Chaining transitions in short longitudinal datasets to estimate the lifetime health benefits of childhood interventions

Publication type

Conference Paper


Understanding Society Scientific Conference 2015, 21-23 July 2015, University of Essex, Colchester, UK


Publication date

July 22, 2015


The benefits of childhood health interventions should be assessed in
terms of lifetime health consequences, but intervention studies often
consider only short-term changes. Previous studies have attempted to
match trial data to birth cohort datasets in order to proxy outcome
trajectories across the life course. However, cohort datasets are
inevitably dated and, even with the longest follow-up, measure
incomplete lifetimes. This study aims to describe and demonstrate a
method for estimating the full lifetime health returns to childhood
interventions via matching of data from intervention studies to short
longitudinal datasets collecting data on all ages. Using coarsened exact
matching, child-level data on outcomes and other characteristics from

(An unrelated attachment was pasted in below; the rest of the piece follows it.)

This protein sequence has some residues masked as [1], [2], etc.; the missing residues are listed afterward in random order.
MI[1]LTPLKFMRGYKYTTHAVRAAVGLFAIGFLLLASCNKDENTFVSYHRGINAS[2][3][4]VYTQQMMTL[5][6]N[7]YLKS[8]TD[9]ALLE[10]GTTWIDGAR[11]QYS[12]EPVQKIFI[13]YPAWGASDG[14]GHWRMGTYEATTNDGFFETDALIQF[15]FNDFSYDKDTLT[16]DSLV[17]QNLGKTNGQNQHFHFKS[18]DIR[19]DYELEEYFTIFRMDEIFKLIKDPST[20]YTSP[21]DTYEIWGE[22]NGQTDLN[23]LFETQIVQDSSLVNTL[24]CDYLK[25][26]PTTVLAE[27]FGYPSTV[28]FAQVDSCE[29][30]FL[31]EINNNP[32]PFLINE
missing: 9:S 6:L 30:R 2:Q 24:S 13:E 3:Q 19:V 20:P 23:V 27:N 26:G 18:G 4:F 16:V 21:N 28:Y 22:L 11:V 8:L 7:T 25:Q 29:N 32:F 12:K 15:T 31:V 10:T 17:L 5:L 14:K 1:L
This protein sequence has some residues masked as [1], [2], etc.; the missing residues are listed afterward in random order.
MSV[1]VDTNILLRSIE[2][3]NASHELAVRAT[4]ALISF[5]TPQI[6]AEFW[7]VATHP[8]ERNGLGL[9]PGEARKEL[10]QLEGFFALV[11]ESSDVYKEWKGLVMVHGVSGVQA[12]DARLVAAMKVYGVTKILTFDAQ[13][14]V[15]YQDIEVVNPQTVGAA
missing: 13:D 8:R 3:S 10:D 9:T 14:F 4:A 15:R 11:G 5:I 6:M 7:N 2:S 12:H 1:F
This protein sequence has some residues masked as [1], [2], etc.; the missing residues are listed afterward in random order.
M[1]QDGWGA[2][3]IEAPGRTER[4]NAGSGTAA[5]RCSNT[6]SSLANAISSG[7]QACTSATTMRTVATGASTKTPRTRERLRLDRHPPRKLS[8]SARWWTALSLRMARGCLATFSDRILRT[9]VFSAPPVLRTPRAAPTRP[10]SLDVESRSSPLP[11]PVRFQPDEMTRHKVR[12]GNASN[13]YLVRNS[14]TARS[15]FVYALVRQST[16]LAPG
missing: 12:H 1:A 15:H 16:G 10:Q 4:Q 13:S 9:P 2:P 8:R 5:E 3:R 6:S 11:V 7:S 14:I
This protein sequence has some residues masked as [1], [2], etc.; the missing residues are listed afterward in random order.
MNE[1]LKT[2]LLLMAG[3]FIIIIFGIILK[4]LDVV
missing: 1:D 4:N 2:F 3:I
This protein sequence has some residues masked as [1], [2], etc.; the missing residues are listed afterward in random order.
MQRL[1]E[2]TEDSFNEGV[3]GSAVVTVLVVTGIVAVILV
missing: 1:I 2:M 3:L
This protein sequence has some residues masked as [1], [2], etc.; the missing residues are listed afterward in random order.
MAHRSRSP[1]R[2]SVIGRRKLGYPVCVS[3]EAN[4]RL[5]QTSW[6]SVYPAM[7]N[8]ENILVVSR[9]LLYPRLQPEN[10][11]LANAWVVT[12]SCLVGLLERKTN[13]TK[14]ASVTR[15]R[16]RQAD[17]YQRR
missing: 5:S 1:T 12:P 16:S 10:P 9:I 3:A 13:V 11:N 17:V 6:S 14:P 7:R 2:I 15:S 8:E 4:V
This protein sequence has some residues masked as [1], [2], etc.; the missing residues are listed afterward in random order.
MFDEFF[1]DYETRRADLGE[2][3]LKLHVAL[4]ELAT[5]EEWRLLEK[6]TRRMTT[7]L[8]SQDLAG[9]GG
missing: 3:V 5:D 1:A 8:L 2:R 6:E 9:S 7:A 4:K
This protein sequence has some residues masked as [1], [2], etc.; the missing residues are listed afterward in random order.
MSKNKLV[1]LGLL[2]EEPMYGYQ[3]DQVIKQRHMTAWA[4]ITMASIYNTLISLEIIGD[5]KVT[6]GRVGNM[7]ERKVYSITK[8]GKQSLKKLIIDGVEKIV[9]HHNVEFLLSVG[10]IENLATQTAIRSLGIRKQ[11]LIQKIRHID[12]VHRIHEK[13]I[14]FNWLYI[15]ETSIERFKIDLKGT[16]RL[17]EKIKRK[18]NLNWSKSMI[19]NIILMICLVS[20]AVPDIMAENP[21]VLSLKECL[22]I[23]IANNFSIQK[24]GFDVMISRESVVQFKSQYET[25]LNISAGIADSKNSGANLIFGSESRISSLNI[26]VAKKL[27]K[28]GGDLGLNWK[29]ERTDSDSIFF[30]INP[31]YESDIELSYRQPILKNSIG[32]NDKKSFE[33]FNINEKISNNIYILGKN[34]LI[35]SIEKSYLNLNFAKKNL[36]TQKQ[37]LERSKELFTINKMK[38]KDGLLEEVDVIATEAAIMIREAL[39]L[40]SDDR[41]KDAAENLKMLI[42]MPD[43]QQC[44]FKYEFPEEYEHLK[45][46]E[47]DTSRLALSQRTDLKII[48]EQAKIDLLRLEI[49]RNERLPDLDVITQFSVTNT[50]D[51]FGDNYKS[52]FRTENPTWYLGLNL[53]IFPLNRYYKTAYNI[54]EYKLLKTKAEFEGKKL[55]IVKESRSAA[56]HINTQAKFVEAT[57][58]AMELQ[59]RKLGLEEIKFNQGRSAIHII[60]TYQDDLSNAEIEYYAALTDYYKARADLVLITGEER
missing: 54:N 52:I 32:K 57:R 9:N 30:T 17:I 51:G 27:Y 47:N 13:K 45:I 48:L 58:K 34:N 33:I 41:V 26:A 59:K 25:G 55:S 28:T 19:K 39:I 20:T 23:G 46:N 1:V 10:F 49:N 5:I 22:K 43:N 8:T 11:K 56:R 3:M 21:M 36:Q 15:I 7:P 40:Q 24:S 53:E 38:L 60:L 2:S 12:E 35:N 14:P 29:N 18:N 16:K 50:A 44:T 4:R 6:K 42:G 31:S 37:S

an intervention study are matched to longitudinal data on children of
the same age. Lifetime trajectories are generated by chaining one-year
transitions from consecutive starting ages, using only the two most
recent waves of longitudinal data. The trajectories for each individual
ends when death occurs in a transition between waves. Confidence
intervals are generated using bootstrapping.
Data for 953 children from a randomised controlled trial of a
school-based social and emotional wellbeing intervention are linked to
790 children from a large longitudinal dataset, Understanding Society.
The mean 0.852-unit [CI:-1.46,-0.24] improvement in the Strength and
Difficulties Questionnaire score generated by the intervention is
associated with a mean reduction of 0.018 [CI:-0.294, 0.257] discounted
lifetime Quality-Adjusted-Life-Years. This study illustrates that
matching between intervention studies and consecutive one-year
transitions in longitudinal datasets offers a feasible method for
estimating lifetime outcomes using the most up-to-date information on
changes over the life course.





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